Newcastle

Plans to build a mosque in Buchanan in the Hunter Valley, NSW, were approved 6–4 after nearly two hours of emotional speeches at a meeting of Cessnock Council on July 20.

The Newcastle Muslim Association applied to build a 390 square-metre place of worship and funeral home on 23 hectares at Buchanan, south of Maitland.

But the 12 residents who spoke against the mosque said it is too big, will create traffic congestion and noise and is inappropriate in a rural area. Some also said they were concerned about the safety of their children travelling to school and feared increased crime.

Newcastle anti-racists are counter-mobilising again against Reclaim Australia, the anti-Muslim group, who are again attempting to establish a support base in the Hunter Region.

The far-right racists are using a proposal by Newcastle's Muslim Association to build a mosque and small funeral parlour in Buchanan, in the Hunter Valley, as a pretext to attack the Muslim Community.

Buchanan is a rural area just outside Kurri Kurri and close to the Hunter Expressway.

Two hundred Public Service Association (PSA) members were joined by people with disabilities, their relatives, friends and other trade unionists in a protest in Newcastle on November 4, as part of a four-hour strike against the privatisation of disability services.

The Baird government is using the introduction of the National Disability Insurance Scheme as a cover to sack 13,000 workers in public disability services and gift state assets to private providers.

Radical solutions to poverty were put forward at a public conversation titled “Pushed to the Margins” held at the Newcastle City Hall on October 21.

The ABC’s Lateline co-presenter Emma Alberici hosted the forum and seemed to be taken aback by economist Professor Bill Mitchell’s simple solutions to poverty.

Asked by Alberici, “What causes unemployment?”, Mitchell responded: “Lack of jobs”.

Mitchell went on to advocate a “job guarantee”, where the government funds job creation through a massive programme of productive public works.

Ten months after trains ceased running into Newcastle station, the New South Wales parliament has passed a controversial bill to close the line at Wickham and rip up the rail line in the CBD.

The NSW Greens, who opposed the legislation along with Labor, the Christian Democrats and the Animal Justice Party, labelled the outcome a “betrayal” of the Hunter community and accused the government of selling out to “developer spivs”.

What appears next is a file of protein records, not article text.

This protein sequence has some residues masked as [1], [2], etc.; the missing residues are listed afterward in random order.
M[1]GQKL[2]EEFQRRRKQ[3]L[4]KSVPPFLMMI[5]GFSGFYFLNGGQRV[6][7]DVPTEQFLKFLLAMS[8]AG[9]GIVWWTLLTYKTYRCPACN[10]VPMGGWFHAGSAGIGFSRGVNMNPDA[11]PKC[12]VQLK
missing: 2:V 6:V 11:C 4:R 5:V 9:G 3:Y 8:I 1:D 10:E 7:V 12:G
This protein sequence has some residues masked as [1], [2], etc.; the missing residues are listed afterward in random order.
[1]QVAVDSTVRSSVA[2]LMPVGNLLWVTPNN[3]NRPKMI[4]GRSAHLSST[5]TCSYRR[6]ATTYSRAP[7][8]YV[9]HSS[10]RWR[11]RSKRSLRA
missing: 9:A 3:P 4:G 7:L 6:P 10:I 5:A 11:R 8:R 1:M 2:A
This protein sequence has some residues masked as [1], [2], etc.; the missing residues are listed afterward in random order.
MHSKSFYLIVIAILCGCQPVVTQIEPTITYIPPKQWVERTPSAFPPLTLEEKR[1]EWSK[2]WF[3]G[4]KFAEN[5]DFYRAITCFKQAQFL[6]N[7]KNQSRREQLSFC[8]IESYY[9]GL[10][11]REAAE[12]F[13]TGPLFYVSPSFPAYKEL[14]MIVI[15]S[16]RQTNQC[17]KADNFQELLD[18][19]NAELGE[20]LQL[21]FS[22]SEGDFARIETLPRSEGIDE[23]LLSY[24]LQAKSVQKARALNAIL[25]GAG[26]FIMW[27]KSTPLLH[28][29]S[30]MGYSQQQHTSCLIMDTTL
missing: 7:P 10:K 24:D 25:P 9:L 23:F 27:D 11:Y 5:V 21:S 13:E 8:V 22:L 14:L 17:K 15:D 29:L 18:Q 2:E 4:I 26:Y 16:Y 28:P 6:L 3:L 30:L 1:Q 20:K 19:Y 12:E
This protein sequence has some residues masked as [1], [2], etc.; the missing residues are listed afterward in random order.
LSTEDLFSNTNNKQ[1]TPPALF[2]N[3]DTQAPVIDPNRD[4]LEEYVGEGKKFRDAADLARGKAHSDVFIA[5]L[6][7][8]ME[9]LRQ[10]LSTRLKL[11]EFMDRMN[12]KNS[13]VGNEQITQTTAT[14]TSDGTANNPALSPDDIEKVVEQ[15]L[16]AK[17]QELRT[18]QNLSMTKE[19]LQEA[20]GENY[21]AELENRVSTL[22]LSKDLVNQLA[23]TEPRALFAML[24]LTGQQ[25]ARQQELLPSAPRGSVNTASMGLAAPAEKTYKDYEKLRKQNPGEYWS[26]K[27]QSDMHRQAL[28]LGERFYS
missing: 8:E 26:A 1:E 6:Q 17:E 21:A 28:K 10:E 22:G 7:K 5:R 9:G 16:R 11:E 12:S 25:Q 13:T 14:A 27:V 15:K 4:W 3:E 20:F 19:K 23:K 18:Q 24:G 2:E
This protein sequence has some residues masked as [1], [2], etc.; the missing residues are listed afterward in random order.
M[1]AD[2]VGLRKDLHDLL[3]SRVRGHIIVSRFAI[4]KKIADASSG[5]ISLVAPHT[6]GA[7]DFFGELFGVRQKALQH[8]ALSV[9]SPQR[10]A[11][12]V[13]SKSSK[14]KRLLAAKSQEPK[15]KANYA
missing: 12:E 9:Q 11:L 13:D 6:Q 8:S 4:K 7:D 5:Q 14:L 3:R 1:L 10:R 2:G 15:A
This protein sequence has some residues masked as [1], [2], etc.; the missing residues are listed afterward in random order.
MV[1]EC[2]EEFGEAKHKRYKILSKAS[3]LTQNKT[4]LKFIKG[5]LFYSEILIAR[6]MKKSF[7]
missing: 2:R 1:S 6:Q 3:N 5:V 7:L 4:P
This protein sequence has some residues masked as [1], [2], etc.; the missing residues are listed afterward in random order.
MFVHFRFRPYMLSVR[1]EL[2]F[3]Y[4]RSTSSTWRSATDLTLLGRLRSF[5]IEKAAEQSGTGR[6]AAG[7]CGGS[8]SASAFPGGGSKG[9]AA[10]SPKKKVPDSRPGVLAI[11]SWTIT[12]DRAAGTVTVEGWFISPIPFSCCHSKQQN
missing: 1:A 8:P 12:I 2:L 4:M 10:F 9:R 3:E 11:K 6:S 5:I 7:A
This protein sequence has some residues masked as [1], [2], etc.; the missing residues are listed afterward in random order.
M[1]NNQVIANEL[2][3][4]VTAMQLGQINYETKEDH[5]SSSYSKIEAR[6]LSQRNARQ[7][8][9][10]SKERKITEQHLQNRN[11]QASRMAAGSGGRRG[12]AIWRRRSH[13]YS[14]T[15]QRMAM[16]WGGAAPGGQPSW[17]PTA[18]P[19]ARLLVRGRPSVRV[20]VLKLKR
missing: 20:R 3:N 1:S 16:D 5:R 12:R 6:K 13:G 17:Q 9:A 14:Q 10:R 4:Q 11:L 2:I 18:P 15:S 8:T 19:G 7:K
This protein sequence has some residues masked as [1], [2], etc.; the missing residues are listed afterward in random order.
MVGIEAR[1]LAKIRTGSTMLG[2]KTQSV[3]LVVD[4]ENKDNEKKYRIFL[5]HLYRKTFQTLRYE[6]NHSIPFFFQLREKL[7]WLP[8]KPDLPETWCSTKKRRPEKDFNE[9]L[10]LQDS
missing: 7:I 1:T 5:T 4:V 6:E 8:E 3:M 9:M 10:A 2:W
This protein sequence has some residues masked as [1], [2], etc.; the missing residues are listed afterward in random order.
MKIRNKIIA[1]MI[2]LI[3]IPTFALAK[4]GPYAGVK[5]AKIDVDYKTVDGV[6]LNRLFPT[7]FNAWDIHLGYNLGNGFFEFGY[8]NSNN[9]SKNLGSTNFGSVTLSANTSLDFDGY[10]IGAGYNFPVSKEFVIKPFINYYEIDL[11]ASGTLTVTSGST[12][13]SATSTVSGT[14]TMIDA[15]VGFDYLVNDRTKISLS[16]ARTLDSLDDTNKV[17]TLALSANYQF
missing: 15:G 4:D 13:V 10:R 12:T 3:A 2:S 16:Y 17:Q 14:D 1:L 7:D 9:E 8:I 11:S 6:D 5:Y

The New South Wales government's nominally independent Planning Assessment Commission (PAC) has approved a fourth coal loader for the port of Newcastle.

Port Waratah Coal Services (PWCS) initially applied to build the loader in 2012 at the height of the resources boom. Since then coal prices have crashed, caused by the fact that renewable energy is now a preferred source of “new build” power plants across the globe and fewer new coal-fired power plants are being built than was forecast.

Supporters of maintaining the rail line into Newcastle are hopeful that their fight against NSW government’s plans to remove the line into the CBD will prevail.

The community has fought for more than a decade against state government attempts to cut the rail into the city centre. Developers have long wanted to exploit the city centre’s prime rail line land as it has never been mined and is considered ideal for multi-story developments. Their mates in the NSW parliament have been only too keen to help out.

Public submissions to the NSW Planning Assessment Commission (PAC) over July 12 and 13 were overwhelmingly against a fourth coal terminal (T4) to be located at Kooragang Island, near Newcastle.

Newcastle based group Hunter Asylum Seeker Advocacy (HASA) held a successful fundraiser for the asylum seekers who have been given so-called 'residency' on Nauru.

Earlier this year one of the asylum seekers had opened up a Pakistani restaurant in Nauru. HASA asked The Love Tree Cafe in Newcastle if they could host a solidarity dinner there, following the recipes of the Pakistani restaurant.

To their astonishment, The Love Tree not only agreed to do it, but did so gratis. Staff volunteered their time, and the venue and food were provided free to maximise the returns.

NSW premier Bruce Baird was confronted by 200 TAFE students, teachers and supporters when he visited Newcastle’s Hamilton TAFE campus on February 16.

His visit was to inaugurate the offices of the Hunter Business Chamber, which have been relocated to Hamilton TAFE.

Significantly, the old TAFE signage out the front of the campus has been replaced with a sign that reads “Australian Business Apprenticeship Centre”.

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